Roof, Sr. et al. discloses a mounting which supports a bearing in a machine frame. The bearing is molded integrally in an aperture in the mounting. The outer race of the bearing is in molded non-rotative engagement with the mounting. The mounting has a plurality of mounting supports with at least one of the mounting supports being adapted to be received by the machine frame.
In accordance with the present invention, there is provided a device for supporting a shaft rotatably in an electrically grounded frame. The device includes an electrically conductive molded member mounted on the frame. The molded member has an aperture therein. Means, mounted in the aperture of the molded member, rotatably support the shaft. Means, mounted on the molded member, electrically connect the molded member to the shaft so as to electrically ground the shaft.
Other features of the present invention will become apparent as the following description proceeds and upon reference to the drawings, in which:
FIG. 1 is an elevational view, partially in section, illustrating a shaft mounted in and electrically grounded by a mounting employing the features of the present invention therein;
FIG. 2 is a perspective view of the FIG. 1 shaft mounting and grounding device; and
FIG. 3 is a sectional, elevational view of the FIG. 1 shaft mounting and grounding device.
While the present invention will hereinafter be described in connection with a preferred embodiment thereof, it will be understood that it is not intended to limit the invention to that embodiment. On the contrary, it is intended to cover all alternatives, modifications and equivalents as may be included within the spirit and scope of the invention as defined by the appended claims.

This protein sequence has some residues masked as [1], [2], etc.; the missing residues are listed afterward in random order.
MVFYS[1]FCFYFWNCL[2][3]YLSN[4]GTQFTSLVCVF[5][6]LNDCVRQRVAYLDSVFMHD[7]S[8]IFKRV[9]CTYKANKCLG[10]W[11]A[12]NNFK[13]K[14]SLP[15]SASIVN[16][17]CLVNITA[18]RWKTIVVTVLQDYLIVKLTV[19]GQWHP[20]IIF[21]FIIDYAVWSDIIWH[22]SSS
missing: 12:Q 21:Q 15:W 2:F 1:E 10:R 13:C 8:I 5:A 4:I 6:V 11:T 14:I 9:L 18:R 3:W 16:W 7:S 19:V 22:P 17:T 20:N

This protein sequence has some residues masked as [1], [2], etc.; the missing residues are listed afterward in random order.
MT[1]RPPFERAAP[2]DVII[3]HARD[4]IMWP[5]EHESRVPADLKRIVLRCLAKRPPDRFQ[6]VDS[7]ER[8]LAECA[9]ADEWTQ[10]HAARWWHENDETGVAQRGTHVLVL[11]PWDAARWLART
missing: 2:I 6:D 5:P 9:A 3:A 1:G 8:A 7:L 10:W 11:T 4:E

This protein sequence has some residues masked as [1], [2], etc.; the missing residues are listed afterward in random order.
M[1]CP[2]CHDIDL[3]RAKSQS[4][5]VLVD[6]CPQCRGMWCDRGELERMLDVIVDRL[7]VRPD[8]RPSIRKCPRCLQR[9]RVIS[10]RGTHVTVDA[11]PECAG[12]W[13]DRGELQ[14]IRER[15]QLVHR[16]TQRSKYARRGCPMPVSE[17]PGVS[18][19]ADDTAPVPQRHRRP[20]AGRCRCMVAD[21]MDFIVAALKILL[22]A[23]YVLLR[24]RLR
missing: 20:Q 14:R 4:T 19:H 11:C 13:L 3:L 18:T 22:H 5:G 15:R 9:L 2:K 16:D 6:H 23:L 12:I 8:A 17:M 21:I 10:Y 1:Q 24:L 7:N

Turning now to FIG. 1, there is shown an elevational view of a shaft 10 supported by a pair of mountings 12 and 14. Mountings 12 and 14 are identical to one another. Both mountings are mounted on a frame 16 which is electrically grounded. Frame 16 may be electrically grounded by a ground strap or by any other suitable device. An electrical grounding brush, indicated generally by the reference numeral 18, is mounted on mounting 12. Grounding brush 18 electrically connects shaft 10 with mounting 12. Both shaft 10 and mounting 12 are electrically conductive. Mounting 12 is mounted on electrically grounded frame 16. Thus, an electrical path is provided for electrically grounding shaft 10. Grounding brush 18 includes a support 20 having a multiplicity of fibers 22 extending outwardly therefrom. The free end region of fibers 22 contact shaft 10. Support 20 and fibers 2 are electrically conductive. Further details of mounting 12 and ground brush 18 will be discussed hereinafter with reference to FIGS. 2 and 3.